Memcached Server Monitoring With Monitis

The existing Monitis Java SDK (that uses the Monitis Open API functionality) provides almost every opportunity to create any internal monitoring agent that a user could want. It is really very easy to build a monitor by using Monitis Open API and Monitis Java SDK. 

Below we’ll describe possible ways to build a custom monitor for monitoring Memcached server health in real-time – based on improved Monitis Java SDK.

Memcached Server Statistics

The memcached system has a built-in statistics system that collects information about the data being stored into the cache, cache hit ratios, and detailed information on the memory usage and distribution of information through the slab allocation used to store individual items. Statistics are provided at both a basic level of core statistics, and more specific statistics for detailed areas of the memcached server (see https://github.com/memcached/memcached/blob/master/doc/protocol.txt for details).

This information can prove very useful especially when it is necessary to, on the fly, evaluate the state of health of a server.  Usage of these statistics allows you to build a real-time Monitis Memcached server monitor.

Measurement Items

The Memcached server maintains general statistics variables (32 for version 1.4.x) that provide raw information about the state of the server. Most of the variables accumulate the count of occurred events like commands, queries, connections, etc. Sure, that can give you some rough assessment on the state of your server. But usually, filtering, pre-processing and simple calculations are required to get more informative metrics that allow evaluating Memcached server health status.

Remember that most of Memcached statistics variables are counters and they in fact may show only the average estimation of server status, which is generally the long-term trend of tracking processes beginning with start/last restart of the server. But, often, besides the long-term evaluations, short-term evaluations and dynamics of the server are required. The dynamic evaluation is required to see the choppy process behavior and detect real-time dangerous situations.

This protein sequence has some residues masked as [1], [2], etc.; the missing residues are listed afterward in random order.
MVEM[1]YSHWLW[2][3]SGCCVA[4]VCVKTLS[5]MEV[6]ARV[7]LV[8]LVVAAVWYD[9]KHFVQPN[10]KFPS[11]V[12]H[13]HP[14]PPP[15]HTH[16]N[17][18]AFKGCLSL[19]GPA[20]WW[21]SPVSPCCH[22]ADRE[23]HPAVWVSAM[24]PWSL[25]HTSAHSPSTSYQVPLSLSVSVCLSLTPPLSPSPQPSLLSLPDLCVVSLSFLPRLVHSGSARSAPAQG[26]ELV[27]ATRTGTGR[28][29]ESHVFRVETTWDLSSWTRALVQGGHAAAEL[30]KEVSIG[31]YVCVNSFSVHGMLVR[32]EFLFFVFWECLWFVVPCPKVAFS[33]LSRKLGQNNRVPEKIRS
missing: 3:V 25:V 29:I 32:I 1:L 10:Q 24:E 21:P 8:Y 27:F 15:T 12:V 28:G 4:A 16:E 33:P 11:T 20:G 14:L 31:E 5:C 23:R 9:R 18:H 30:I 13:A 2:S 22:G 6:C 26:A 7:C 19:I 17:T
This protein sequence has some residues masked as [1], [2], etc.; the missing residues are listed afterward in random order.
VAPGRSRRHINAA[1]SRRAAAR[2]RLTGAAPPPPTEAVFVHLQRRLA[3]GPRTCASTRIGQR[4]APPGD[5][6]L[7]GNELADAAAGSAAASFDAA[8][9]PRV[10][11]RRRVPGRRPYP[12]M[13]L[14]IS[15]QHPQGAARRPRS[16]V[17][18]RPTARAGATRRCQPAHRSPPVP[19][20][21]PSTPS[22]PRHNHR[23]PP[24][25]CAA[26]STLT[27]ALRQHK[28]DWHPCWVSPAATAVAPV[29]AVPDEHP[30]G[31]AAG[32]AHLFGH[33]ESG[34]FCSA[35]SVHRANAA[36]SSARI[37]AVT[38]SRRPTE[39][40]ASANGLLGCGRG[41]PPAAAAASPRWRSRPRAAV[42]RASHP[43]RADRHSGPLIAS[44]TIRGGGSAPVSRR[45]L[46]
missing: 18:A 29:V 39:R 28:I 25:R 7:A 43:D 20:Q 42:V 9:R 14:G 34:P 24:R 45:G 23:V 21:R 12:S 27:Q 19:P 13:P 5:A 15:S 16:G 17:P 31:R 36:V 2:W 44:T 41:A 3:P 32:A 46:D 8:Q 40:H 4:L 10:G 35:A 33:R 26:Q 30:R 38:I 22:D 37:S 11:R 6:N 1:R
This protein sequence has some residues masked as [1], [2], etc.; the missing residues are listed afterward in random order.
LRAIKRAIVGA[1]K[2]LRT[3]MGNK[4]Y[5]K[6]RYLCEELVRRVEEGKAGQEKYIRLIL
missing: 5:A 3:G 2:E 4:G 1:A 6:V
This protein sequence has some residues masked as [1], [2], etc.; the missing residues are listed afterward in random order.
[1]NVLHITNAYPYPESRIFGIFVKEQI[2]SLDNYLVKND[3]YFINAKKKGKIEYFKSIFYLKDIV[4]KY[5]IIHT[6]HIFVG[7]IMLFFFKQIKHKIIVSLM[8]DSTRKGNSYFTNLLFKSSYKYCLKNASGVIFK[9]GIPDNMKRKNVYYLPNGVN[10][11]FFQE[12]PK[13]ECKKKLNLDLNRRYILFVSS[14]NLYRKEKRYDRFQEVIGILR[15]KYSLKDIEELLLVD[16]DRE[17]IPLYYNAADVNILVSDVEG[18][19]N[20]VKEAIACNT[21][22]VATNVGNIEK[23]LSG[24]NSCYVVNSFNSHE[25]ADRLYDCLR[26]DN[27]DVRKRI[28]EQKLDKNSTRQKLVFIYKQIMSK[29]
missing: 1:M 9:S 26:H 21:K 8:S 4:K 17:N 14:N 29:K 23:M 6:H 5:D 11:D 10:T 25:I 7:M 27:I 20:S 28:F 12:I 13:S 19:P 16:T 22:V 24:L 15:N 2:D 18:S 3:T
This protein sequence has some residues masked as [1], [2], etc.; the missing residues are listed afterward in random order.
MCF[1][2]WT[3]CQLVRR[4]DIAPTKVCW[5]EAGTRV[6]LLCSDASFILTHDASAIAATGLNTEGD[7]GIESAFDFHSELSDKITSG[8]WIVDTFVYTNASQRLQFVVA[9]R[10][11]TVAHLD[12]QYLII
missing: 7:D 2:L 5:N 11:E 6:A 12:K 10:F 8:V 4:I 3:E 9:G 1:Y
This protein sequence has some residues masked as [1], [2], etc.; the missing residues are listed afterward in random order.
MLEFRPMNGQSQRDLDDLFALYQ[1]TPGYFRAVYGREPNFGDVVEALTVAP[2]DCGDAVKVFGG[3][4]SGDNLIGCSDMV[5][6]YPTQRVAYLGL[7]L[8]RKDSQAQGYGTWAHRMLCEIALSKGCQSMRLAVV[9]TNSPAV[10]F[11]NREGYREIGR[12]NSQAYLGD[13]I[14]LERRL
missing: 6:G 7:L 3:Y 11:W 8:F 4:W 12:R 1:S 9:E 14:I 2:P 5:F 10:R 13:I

Since the series of average values can be prepared in case of periodically requesting the system for  permanently increasing values of counters (e.g. per minutes), then the differential behavior of any processes can be calculated by using the following simple formula Pd = (Pt – Pt-1) / dt , where Pd is the average differential value for researched time range, or dt .

Thus, the average, long-term estimation is used usually to see the general trends of processes and detect the inaccuracies and mistakes in server configuration and common behavior. This kind of metric can be shown as a green/yellow/red light signal. On the contrary, the dynamic behavior that is used to show the analysis of movement and the real-time detecting of alarming situations, usually are shown via graphs.

Below are listed the more-or-less widespread metrics that are used in most of server health-state monitoring tools. So, we recommend using them to complement the Monitis Memcached internal monitoring agent.

Metric & Calculation formula

Weight

Graph

Warning

Critical

Percent of open connections to max connections
conn = curr_connections / maxconns

3

Y

>90%

>95%

Percent of keys that have been requested and found present to total number of get commands
get_hit = get_hits / (get_hits + get_misses)

1

<99%

<95%

Percent of items that have been requested and not found to total number of get commands
get_miss = get_misses / (get_hits + get_misses)

3

Y

>0%

>5%

Percent of keys that have been requested to delete and found present to total number of delete commands
delete_hit = delete_hits / (delete_hits + delete_misses)

1

<99%

<95%

Percent of items that have been requested to delete and not found to total number of delete commands
delete_miss = delete_misses / (delete_hits + delete_misses)

3

Y

>0%

>5%

Percent of keys that have been requested to increase and found present to total number of increase commands
incr_hit = incr_hits / (incr_hits + incr_misses)

1

<99%